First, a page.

8 N o t e T a k i n g S t r u c t u r e s P a g e 8 SELF-TEST One of the best ways to prepare for a test is to simulate test conditions. Familiarizing yourself with the way questions and answers may be worded while you study allows you to concentrate on the content on the day of the test. A Self-Test can not only provide an opportunity to create questions and answers, but also an opportunity to see how well you know the information and practice picking out what s important. Example Self-Test Example Idea from Notes Common features of most hybrids Parallel-hybrid design Classifications of Hybrid-Electric Vehicles Example Question What are the common features of most hybrids? What is a parallel-hybrid design? How are hybrid-electric vehicles classified? SUMMARY Creating a summary at the end of each page of notes is another excellent way to study. Like a Self- Test, a summary will likely show you how well you know the information; if you can write a summary or recall one while studying, you are likely in good shape for a test. Summaries can also help you see how multiple pages of notes fit together, and allow you practice picking out the most important ideas. You might use the bottom margins to write a summary, save a few lines at the bottom, or use the Summary Section in a Cornell Notes structure (discussed later on). SUCCEED! WHAT WAS ON THE TEST VS. WHAT WAS IN YOUR NOTES After you ve taken the test, go back to your notes and review how closely what you wrote down for notes matched what was on the test. Each instructor has a slightly different testing style, but once you ve taken two or three quizzes or tests you should have a pretty good idea as to specifically what will be on the test. After you ve submitted your test, open your notebook. Choose a highlighter color or symbol, and mark what ideas in your notes were on the test. Think about the types of questions that were on the test did you have to give your opinion? Tell the steps? Define terms? Also think about the source of those questions were they mostly out of the book? From lecture? Reflect on how you could use that to know what to write down for future notes. For example, if the test you just turned in covered a lot of vocabulary terms but you only had a few written down for notes, change your focus to terms and their definitions for the next test. USE FOR FUTURE TESTS Especially in the technical programs, you will need to use the knowledge you learned yesterday to learn today s information. College students are also often required to complete cumulative midterms and finals. In other words, there s a good chance that the test will not be the last time you will need to know the information.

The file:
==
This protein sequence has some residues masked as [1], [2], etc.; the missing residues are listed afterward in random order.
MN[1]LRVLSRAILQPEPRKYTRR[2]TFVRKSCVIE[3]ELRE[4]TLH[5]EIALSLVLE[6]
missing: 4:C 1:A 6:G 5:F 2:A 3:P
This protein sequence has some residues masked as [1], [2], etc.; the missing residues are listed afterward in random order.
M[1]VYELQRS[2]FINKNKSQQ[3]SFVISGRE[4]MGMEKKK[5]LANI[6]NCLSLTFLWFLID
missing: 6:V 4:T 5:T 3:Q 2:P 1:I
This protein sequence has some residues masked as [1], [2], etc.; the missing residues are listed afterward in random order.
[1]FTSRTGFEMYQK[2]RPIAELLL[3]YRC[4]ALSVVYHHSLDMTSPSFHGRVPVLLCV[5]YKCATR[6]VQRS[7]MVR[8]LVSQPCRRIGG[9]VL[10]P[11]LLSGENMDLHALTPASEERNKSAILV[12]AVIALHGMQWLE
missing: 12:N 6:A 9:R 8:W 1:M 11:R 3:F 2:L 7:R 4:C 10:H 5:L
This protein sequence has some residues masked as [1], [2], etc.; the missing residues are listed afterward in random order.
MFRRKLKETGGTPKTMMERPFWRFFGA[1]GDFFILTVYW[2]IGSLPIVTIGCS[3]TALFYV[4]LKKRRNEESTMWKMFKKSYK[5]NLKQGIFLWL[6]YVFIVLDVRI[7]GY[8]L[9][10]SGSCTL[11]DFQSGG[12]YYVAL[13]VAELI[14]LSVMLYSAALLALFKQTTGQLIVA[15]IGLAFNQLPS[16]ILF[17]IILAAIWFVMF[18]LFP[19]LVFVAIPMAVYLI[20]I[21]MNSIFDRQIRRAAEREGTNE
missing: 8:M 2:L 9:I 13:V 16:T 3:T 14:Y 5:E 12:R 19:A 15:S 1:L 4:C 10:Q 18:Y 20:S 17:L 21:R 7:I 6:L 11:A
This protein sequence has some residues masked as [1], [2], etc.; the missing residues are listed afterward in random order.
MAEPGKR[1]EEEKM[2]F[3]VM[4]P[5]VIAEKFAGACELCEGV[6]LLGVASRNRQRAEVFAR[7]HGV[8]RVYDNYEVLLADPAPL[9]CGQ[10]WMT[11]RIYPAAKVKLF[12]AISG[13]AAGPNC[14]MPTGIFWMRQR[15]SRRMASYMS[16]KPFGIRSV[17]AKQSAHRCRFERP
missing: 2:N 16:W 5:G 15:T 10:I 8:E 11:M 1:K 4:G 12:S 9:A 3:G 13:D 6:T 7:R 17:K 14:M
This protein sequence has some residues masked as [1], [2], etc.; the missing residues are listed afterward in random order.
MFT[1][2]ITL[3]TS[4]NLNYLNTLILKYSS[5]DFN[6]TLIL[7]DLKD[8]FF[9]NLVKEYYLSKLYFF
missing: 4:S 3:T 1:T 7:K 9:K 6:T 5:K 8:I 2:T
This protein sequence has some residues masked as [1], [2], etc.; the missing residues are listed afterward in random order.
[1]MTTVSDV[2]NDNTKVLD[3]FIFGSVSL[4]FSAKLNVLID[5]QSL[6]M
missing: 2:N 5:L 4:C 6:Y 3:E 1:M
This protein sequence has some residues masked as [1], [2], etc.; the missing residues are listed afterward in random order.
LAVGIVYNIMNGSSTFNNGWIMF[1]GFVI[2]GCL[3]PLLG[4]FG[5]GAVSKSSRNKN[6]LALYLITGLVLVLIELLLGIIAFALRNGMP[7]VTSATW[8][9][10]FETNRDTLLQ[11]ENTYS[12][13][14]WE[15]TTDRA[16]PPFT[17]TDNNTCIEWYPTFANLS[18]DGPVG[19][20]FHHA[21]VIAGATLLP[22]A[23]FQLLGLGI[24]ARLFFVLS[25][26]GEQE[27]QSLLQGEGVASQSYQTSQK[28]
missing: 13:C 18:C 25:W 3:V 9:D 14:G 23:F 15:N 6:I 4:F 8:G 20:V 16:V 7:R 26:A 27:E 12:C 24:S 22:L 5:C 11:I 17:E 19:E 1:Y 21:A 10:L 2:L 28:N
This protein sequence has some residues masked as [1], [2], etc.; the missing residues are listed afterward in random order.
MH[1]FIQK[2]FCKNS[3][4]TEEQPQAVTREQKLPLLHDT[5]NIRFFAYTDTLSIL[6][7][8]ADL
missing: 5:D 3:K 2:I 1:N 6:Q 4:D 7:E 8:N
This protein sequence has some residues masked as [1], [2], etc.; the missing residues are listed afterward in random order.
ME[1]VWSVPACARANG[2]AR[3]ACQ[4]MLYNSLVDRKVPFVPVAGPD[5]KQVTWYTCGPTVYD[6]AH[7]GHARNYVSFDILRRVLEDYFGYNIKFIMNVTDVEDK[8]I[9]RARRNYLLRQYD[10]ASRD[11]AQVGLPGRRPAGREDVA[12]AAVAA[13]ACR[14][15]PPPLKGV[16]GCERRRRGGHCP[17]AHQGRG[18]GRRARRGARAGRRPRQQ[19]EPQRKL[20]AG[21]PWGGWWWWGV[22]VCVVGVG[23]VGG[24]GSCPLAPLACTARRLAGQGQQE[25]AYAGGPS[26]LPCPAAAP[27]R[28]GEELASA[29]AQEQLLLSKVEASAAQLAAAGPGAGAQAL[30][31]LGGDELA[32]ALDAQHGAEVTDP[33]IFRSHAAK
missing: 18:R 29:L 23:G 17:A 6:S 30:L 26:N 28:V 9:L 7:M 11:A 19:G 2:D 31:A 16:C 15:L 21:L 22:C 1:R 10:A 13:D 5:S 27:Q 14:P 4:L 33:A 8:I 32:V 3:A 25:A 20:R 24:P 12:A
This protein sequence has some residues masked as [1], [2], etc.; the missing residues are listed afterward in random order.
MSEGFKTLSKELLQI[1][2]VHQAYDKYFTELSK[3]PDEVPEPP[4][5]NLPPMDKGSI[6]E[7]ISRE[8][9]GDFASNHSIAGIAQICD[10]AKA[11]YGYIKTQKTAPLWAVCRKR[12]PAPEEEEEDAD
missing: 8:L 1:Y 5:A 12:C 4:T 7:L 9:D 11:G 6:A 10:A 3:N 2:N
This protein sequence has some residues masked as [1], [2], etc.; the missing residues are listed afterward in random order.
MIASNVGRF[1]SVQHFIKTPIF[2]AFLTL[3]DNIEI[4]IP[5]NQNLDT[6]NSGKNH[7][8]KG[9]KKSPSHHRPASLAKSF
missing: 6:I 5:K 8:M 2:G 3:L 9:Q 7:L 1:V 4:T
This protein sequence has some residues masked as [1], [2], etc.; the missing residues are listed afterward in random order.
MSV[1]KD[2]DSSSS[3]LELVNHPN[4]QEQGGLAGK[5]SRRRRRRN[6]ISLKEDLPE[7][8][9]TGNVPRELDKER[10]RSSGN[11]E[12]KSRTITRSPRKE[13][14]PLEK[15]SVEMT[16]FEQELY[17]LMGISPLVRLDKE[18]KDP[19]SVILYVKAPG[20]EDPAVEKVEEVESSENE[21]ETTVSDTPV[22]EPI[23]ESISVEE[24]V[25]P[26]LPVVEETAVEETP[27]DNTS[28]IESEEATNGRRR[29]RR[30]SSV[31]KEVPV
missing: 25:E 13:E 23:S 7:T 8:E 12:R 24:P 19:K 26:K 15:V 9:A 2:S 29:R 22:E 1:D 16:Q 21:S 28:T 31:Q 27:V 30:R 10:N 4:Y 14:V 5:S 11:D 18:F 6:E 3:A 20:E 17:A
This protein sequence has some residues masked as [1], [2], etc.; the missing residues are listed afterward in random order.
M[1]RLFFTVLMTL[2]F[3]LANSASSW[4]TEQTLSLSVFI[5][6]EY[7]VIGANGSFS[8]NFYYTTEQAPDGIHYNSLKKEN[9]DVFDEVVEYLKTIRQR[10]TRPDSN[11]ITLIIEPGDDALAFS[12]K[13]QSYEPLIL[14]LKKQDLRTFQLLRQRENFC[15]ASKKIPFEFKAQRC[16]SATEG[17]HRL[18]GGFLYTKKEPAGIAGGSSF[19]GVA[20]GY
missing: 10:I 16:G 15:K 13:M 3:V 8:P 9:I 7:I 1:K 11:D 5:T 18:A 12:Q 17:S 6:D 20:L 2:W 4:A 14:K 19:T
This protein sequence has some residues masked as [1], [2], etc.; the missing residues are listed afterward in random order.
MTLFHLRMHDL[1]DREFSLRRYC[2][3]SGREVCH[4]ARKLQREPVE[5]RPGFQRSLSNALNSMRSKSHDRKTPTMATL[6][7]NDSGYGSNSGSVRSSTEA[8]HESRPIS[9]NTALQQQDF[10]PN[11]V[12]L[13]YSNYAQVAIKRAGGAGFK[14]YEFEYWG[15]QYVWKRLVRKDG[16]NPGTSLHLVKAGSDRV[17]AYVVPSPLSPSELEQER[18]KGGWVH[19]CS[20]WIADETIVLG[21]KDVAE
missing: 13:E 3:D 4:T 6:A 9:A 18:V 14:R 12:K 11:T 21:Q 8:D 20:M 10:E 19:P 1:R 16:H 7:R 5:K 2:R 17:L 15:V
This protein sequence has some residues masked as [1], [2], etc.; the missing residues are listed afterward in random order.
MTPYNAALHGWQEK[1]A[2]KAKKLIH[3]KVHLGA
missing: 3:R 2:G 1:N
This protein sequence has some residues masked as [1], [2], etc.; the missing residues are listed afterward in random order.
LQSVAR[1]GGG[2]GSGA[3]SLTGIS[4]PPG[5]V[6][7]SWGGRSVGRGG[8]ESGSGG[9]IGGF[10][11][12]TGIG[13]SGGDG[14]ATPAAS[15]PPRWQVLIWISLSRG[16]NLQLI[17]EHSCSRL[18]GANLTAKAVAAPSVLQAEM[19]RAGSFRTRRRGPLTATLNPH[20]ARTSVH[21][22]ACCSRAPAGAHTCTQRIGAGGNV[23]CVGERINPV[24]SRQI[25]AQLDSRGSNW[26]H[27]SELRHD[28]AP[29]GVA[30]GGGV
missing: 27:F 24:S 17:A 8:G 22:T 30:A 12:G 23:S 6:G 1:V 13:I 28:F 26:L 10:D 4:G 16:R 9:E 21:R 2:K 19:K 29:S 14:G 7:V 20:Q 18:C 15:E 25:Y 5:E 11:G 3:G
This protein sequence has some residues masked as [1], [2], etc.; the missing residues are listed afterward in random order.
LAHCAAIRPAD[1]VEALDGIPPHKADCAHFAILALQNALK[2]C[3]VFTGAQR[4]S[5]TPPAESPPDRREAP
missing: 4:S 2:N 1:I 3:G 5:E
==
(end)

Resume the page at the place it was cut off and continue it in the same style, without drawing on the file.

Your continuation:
9 N o t e T a k i n g S t r u c t u r e s P a g e 9 Use the last few pages of your notebook to start a running list of the main ideas that are on your tests. You can then use that running list as a checklist for what you feel you ve mastered, and what you need to review for any upcoming mid-term or final exams. Include the date of the test on your list, and you ll be able to quickly locate the notes that cover that particular topic.